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In Flower This Week

A weekly news-sheet prepared by a Gardens volunteer.
Numbers in brackets [ ] refer to garden bed 'Sections'. Plants in flower are in bold type.


13 September 2002

flower image
Templetonia retusa
click for larger image

Along Banks Walk Epacris microphylla subsp. microphylla [Section 174] has tiny white flowers up its stems while further on in this bed is Grevillea ‘Flame ‘n’ Beauty’ [Section 174], a very aptly named plant with grey-green foliage setting off its large cream flowers with bright red styles. Follow the path past the Café to the last of the tables where there is a small triangular bed with Templetonia retusa [Section 244]. This plant is a bit spindly but has quite large orange pea flowers. Branch off to the right to see Hardenbergia ‘Mini Haha’ [Section 240], though there is nothing ‘mini’ about the area of ground this lovely scrambling blue flowering plant is covering. Acacia alata [Section 240], back on the Main Path, displays its fluffy cream balls of flowers on the ends of tiny stalks, but has lots of vicious looking spikes too.

Wander up to just opposite the Bottle Tree (do read its sign), where a Grevillea sericea hybrid [Section 118] is a shrub about a metre tall with dark mauve flowers in typical spider-like clusters. Close by is Chamelaucium uncinatum ‘Murfit Rose’ [Section 118], with its five-petaled flowers of a gentle mauve. Across the road is Eremophila maculata subsp. maculata [Section 302], a small bush with yellow drooping flowers. Grevillea aspleniifolia [Section 127], a ground cover plant, covers a very large area with toothbrush-shaped reddish flowers.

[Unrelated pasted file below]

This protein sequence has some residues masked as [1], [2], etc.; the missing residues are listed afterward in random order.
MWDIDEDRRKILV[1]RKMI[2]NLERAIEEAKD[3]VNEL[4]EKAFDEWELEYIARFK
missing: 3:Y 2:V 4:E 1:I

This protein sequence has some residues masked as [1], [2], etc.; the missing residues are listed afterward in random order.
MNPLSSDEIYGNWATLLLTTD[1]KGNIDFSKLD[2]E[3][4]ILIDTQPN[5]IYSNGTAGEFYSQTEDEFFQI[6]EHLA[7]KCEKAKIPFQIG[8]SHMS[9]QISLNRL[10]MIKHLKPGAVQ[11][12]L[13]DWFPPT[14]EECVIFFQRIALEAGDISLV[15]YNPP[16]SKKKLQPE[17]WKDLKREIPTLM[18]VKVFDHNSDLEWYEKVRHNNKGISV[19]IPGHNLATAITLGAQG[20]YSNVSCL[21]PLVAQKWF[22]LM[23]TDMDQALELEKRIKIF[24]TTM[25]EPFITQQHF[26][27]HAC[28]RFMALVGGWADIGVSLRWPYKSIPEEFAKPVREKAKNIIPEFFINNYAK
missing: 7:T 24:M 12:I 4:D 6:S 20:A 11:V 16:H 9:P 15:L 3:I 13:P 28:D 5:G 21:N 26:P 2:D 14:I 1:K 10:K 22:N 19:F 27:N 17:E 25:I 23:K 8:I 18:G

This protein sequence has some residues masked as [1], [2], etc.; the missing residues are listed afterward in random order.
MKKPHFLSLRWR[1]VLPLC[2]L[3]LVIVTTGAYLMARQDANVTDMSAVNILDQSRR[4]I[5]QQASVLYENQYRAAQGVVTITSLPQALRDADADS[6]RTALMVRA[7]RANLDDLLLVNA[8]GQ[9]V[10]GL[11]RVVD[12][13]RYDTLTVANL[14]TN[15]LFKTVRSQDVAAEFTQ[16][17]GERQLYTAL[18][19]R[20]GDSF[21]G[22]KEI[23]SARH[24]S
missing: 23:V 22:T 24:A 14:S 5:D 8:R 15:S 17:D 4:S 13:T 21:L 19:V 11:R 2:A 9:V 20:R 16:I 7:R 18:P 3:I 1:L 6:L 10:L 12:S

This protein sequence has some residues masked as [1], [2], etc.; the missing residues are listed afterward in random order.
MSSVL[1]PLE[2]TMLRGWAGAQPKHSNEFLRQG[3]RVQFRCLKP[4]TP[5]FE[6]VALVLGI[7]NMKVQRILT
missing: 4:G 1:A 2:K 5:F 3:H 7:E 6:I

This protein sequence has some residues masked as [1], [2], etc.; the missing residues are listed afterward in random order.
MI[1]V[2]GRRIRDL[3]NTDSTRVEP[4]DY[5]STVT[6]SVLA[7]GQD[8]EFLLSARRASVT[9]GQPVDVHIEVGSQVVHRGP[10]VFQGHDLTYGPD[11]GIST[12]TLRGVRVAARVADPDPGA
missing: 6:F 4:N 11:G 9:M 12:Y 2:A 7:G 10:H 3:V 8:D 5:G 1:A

A wander through the Rock Garden area is always well worthwhile. At the moment there are quite a few paper daisies in flower as well as numerous other plants to admire.

Westringia longifolia [Section 123a] has dainty mauve and white flowers with more mauve buds to open. Opposite is Acacia boormanii [Section 122] with reddish stems, green leaves and bright golden balls, a delight. Immediately in front of it is Eriostemon myoporoides subs. myoporoides [Section 122], about a metre high, with white, star-like flowers and still just a few pink buds to open out. Notelaea linearis [Section 123a] is not yet in flower but is covered in clusters of tiny yellow buds blending well with its foliage.

Acacia podalyriifolia [Section 122] is another of the wattles with silver-grey foliage and whose flowers are golden balls. Further on, Eucalyptus pulverulenta [Section 37] has its dainty flowers tucked into its leaves. Unopened buds too, are tucked in neatly. Beside it is Banksia speciosa [Section 37], with long grey-green toothed leaves but only one prominent yellow-green cone in the forefront of the tree. Follow the main branch to the top of the tree where there may be more, certainly there are old cones from past flowerings. Read the Root Rot sign and marvel at how well the mass plantings of Crowea ‘Festival’ [Section 123] brighten this area with their mauve flowers. On your way back down the hill find Epacris calvertiana var. calvertiana [Section 17], an upright shrub very well covered with small cream-white tubular flowers.

Enjoy your walk,                                                                                            Naomi Bell

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Updated Thursday, 12 September, 2002 by Jan Wilson(